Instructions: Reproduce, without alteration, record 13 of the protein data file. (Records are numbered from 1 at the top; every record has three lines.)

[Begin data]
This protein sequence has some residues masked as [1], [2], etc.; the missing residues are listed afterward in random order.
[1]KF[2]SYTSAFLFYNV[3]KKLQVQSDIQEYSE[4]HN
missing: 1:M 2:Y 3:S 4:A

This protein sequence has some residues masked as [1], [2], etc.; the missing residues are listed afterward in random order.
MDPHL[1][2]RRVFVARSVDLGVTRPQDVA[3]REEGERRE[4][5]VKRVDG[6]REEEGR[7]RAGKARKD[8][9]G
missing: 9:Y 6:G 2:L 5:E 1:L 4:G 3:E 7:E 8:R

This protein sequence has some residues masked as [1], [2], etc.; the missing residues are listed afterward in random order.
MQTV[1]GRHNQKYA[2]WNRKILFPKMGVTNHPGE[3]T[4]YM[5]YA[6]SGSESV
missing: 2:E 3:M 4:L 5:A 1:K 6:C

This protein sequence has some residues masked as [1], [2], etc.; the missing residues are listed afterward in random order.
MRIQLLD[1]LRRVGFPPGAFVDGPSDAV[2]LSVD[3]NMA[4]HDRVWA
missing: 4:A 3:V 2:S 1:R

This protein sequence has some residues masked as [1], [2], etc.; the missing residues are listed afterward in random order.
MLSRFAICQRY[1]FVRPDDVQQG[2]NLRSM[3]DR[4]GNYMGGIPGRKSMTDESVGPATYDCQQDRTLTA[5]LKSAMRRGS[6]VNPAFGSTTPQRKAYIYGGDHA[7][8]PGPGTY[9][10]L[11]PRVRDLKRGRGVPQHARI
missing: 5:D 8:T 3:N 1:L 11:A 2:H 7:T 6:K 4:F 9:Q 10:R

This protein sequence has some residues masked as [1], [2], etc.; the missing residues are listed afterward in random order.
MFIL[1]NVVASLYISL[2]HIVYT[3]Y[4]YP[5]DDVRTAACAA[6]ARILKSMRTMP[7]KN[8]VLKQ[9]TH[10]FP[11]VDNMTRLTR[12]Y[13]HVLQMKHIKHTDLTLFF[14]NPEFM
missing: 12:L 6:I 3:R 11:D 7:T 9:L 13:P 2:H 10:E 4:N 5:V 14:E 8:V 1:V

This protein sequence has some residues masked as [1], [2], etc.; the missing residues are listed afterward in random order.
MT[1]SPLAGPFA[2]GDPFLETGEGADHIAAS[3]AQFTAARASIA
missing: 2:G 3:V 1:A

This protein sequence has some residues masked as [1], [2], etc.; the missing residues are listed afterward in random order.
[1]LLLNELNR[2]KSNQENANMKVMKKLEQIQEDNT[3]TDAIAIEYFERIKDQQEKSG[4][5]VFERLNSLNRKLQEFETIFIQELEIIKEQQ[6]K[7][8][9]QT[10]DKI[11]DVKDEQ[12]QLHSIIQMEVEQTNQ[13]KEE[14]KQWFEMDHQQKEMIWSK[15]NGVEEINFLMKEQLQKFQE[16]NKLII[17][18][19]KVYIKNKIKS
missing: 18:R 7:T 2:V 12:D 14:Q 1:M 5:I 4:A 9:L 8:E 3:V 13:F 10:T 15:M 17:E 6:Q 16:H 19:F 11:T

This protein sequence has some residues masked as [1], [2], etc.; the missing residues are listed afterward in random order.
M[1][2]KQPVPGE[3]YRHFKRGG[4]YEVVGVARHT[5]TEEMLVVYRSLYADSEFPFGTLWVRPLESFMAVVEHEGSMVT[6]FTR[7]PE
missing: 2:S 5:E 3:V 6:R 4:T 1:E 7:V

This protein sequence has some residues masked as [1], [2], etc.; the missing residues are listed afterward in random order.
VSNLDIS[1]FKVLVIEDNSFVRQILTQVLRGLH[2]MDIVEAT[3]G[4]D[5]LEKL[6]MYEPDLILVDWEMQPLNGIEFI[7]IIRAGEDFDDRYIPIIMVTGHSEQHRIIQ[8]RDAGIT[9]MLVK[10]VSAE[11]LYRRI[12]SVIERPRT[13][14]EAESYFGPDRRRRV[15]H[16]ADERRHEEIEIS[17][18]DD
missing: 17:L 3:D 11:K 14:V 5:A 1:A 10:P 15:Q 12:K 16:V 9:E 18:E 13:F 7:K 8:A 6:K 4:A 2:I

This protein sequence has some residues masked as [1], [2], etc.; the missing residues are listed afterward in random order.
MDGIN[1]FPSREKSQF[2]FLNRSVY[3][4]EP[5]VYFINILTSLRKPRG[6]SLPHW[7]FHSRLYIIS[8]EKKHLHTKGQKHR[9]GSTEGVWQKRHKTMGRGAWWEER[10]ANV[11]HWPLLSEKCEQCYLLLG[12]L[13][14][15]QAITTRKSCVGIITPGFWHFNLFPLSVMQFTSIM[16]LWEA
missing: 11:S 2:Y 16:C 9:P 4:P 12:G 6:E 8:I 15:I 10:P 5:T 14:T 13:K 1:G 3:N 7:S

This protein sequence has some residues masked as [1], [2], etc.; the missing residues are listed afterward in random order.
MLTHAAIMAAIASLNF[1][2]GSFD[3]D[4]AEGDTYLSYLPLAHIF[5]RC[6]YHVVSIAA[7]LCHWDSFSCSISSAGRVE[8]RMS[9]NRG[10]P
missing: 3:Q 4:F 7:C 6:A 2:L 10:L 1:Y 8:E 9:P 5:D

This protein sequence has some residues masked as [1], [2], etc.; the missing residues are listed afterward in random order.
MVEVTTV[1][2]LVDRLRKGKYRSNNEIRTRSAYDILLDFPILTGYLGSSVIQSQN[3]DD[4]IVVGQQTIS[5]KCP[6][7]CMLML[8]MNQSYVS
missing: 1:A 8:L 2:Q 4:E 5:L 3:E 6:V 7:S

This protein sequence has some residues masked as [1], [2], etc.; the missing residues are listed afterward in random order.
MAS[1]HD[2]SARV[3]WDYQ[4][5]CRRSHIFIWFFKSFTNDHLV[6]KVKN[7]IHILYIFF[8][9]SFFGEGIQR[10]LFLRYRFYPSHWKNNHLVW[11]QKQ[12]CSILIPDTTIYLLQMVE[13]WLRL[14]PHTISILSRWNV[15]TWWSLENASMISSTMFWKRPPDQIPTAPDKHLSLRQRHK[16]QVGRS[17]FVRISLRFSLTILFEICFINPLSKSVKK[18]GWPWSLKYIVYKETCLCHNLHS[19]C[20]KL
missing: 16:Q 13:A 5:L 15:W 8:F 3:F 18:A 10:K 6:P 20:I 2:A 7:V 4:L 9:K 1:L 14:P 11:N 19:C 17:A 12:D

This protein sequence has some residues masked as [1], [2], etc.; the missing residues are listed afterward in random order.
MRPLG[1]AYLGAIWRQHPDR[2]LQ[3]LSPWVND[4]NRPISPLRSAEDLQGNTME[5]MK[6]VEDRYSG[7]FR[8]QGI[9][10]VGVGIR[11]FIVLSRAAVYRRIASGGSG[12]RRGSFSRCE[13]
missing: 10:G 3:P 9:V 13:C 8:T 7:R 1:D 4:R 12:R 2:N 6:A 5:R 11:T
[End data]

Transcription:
This protein sequence has some residues masked as [1], [2], etc.; the missing residues are listed afterward in random order.
MVEVTTV[1][2]LVDRLRKGKYRSNNEIRTRSAYDILLDFPILTGYLGSSVIQSQN[3]DD[4]IVVGQQTIS[5]KCP[6][7]CMLML[8]MNQSYVS
missing: 1:A 8:L 2:Q 4:E 5:L 3:E 6:V 7:S